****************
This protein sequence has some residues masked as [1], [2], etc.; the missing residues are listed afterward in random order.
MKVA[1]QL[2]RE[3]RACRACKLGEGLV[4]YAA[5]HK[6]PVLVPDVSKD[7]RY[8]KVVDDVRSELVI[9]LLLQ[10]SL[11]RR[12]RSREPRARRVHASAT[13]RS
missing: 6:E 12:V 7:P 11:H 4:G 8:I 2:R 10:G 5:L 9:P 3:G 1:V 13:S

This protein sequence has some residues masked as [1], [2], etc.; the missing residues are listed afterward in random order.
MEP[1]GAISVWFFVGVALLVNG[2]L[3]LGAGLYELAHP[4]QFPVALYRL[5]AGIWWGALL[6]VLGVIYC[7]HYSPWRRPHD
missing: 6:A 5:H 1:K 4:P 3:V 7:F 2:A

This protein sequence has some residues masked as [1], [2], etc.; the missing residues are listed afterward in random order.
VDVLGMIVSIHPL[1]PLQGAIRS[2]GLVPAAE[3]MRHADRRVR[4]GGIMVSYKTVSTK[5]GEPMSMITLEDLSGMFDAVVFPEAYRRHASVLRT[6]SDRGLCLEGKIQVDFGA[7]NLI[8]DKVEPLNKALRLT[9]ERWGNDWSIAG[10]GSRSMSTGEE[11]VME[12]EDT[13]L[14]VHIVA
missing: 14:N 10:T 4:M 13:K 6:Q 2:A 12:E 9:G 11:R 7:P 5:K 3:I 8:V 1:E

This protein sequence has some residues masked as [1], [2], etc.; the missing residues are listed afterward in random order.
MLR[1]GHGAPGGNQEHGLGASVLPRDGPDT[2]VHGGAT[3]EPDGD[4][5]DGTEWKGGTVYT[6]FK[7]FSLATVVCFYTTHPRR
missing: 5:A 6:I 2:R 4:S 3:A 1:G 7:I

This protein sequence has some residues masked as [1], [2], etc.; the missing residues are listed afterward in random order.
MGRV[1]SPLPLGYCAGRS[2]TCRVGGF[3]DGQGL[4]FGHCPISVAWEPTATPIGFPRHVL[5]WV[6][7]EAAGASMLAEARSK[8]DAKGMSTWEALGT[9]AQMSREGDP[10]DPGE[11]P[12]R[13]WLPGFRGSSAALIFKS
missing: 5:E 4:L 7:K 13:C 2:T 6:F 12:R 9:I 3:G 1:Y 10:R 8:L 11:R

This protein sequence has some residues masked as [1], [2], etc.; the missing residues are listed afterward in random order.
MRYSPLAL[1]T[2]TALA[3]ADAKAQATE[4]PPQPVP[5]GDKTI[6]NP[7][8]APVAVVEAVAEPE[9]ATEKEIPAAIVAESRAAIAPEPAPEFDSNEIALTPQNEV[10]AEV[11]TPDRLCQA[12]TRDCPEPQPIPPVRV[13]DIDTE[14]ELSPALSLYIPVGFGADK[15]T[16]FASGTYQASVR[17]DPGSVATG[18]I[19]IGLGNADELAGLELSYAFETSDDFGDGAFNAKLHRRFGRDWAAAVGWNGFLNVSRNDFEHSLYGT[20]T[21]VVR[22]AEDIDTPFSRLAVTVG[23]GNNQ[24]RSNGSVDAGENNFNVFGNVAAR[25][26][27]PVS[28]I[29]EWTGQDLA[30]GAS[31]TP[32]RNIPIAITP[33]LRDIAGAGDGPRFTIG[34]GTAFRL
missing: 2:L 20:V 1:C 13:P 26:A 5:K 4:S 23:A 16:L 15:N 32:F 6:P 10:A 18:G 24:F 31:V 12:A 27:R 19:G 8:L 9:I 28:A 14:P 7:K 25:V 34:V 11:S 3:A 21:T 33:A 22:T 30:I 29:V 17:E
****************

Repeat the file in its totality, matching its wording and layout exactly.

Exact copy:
This protein sequence has some residues masked as [1], [2], etc.; the missing residues are listed afterward in random order.
MKVA[1]QL[2]RE[3]RACRACKLGEGLV[4]YAA[5]HK[6]PVLVPDVSKD[7]RY[8]KVVDDVRSELVI[9]LLLQ[10]SL[11]RR[12]RSREPRARRVHASAT[13]RS
missing: 6:E 12:V 7:P 11:H 4:G 8:I 2:R 10:G 5:L 9:P 3:G 1:V 13:S

This protein sequence has some residues masked as [1], [2], etc.; the missing residues are listed afterward in random order.
MEP[1]GAISVWFFVGVALLVNG[2]L[3]LGAGLYELAHP[4]QFPVALYRL[5]AGIWWGALL[6]VLGVIYC[7]HYSPWRRPHD
missing: 6:A 5:H 1:K 4:P 3:V 7:F 2:A

This protein sequence has some residues masked as [1], [2], etc.; the missing residues are listed afterward in random order.
VDVLGMIVSIHPL[1]PLQGAIRS[2]GLVPAAE[3]MRHADRRVR[4]GGIMVSYKTVSTK[5]GEPMSMITLEDLSGMFDAVVFPEAYRRHASVLRT[6]SDRGLCLEGKIQVDFGA[7]NLI[8]DKVEPLNKALRLT[9]ERWGNDWSIAG[10]GSRSMSTGEE[11]VME[12]EDT[13]L[14]VHIVA
missing: 14:N 10:T 4:M 13:K 6:Q 2:A 12:E 9:G 11:R 7:P 5:K 3:I 8:V 1:E

This protein sequence has some residues masked as [1], [2], etc.; the missing residues are listed afterward in random order.
MLR[1]GHGAPGGNQEHGLGASVLPRDGPDT[2]VHGGAT[3]EPDGD[4][5]DGTEWKGGTVYT[6]FK[7]FSLATVVCFYTTHPRR
missing: 5:A 6:I 2:R 4:S 3:A 1:G 7:I

This protein sequence has some residues masked as [1], [2], etc.; the missing residues are listed afterward in random order.
MGRV[1]SPLPLGYCAGRS[2]TCRVGGF[3]DGQGL[4]FGHCPISVAWEPTATPIGFPRHVL[5]WV[6][7]EAAGASMLAEARSK[8]DAKGMSTWEALGT[9]AQMSREGDP[10]DPGE[11]P[12]R[13]WLPGFRGSSAALIFKS
missing: 5:E 4:L 7:K 13:C 2:T 6:F 12:R 9:I 3:G 1:Y 10:R 8:L 11:R

This protein sequence has some residues masked as [1], [2], etc.; the missing residues are listed afterward in random order.
MRYSPLAL[1]T[2]TALA[3]ADAKAQATE[4]PPQPVP[5]GDKTI[6]NP[7][8]APVAVVEAVAEPE[9]ATEKEIPAAIVAESRAAIAPEPAPEFDSNEIALTPQNEV[10]AEV[11]TPDRLCQA[12]TRDCPEPQPIPPVRV[13]DIDTE[14]ELSPALSLYIPVGFGADK[15]T[16]FASGTYQASVR[17]DPGSVATG[18]I[19]IGLGNADELAGLELSYAFETSDDFGDGAFNAKLHRRFGRDWAAAVGWNGFLNVSRNDFEHSLYGT[20]T[21]VVR[22]AEDIDTPFSRLAVTVG[23]GNNQ[24]RSNGSVDAGENNFNVFGNVAAR[25][26][27]PVS[28]I[29]EWTGQDLA[30]GAS[31]TP[32]RNIPIAITP[33]LRDIAGAGDGPRFTIG[34]GTAFRL
missing: 2:L 20:V 1:C 13:P 26:A 5:K 4:S 23:A 16:L 15:N 32:F 6:P 10:A 18:G 24:F 31:V 12:A 27:R 19:G 8:L 9:I 28:A 14:P 7:K 25:V 34:V 11:S 3:A 21:T 33:A 22:T 30:I 29:V 17:E